Where will Burma be in 10 years?

Where will Burma be in 10 years?

“Will Burma become a democratic country in ten years?”—this is the pertinent question that needs to be deeply discussed as the world is observing the country’s on-going reform process with great enthusiasm and excitement.

Since the November 2010 election that gave birth to the country’s first civilian government in decades, Burma seems to be moving towards democracy. After years of authoritarian rule, the military suddenly stepped away from the spotlight of power despite the lack of imminent threats.

The Burmese military leaders had long lived in isolation and survived. They had direct access to vast financial resources. In the meantime, international sanctions failed to put pressure on them. This was partly because their regime was legitimised by Burma’s close neighbours, including China and the Association of Southeast Asian Nations (ASEAN). So when the military decided to withdraw from politics, many people were left confused and even suspicious of its real agenda.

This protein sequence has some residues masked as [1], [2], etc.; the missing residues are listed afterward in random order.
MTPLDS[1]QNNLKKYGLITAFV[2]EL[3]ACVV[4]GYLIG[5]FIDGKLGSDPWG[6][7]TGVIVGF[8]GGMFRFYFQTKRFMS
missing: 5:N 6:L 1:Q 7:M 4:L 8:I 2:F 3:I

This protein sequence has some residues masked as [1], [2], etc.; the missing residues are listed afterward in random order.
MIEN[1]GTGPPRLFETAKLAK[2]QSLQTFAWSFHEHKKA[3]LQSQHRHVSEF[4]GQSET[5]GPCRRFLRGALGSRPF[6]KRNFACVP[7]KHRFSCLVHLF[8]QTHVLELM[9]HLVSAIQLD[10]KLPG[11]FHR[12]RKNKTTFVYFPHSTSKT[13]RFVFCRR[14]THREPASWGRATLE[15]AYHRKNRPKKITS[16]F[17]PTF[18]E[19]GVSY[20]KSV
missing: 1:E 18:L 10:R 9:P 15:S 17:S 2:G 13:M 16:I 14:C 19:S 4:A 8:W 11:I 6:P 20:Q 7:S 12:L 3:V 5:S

Amid this confusion and suspicion, signs of democracy have emerged. Hundreds of political prisoners have been set free. Burma’s media is able to operate more freely, although it is still working under difficult constraints. Trade unions have been permitted to exist. Human rights organisations have sprung up all over the country. The vibrancy of civil society organisations inside the country is evident.

In November 2010, the military leaders released Burma’s most prominent opposition leader, Aung San Suu Kyi, from house arrest after 15 years. Suu Kyi has since re-entered the political scene. She is now helping the new civilian regime of President Thein Sein campaign for the lifting of sanctions. In many ways, she has become the de facto spokeswoman of the Thein Sein regime.

With all these positive developments, the Burmese people have come to believe that their lives might be about to change for the better.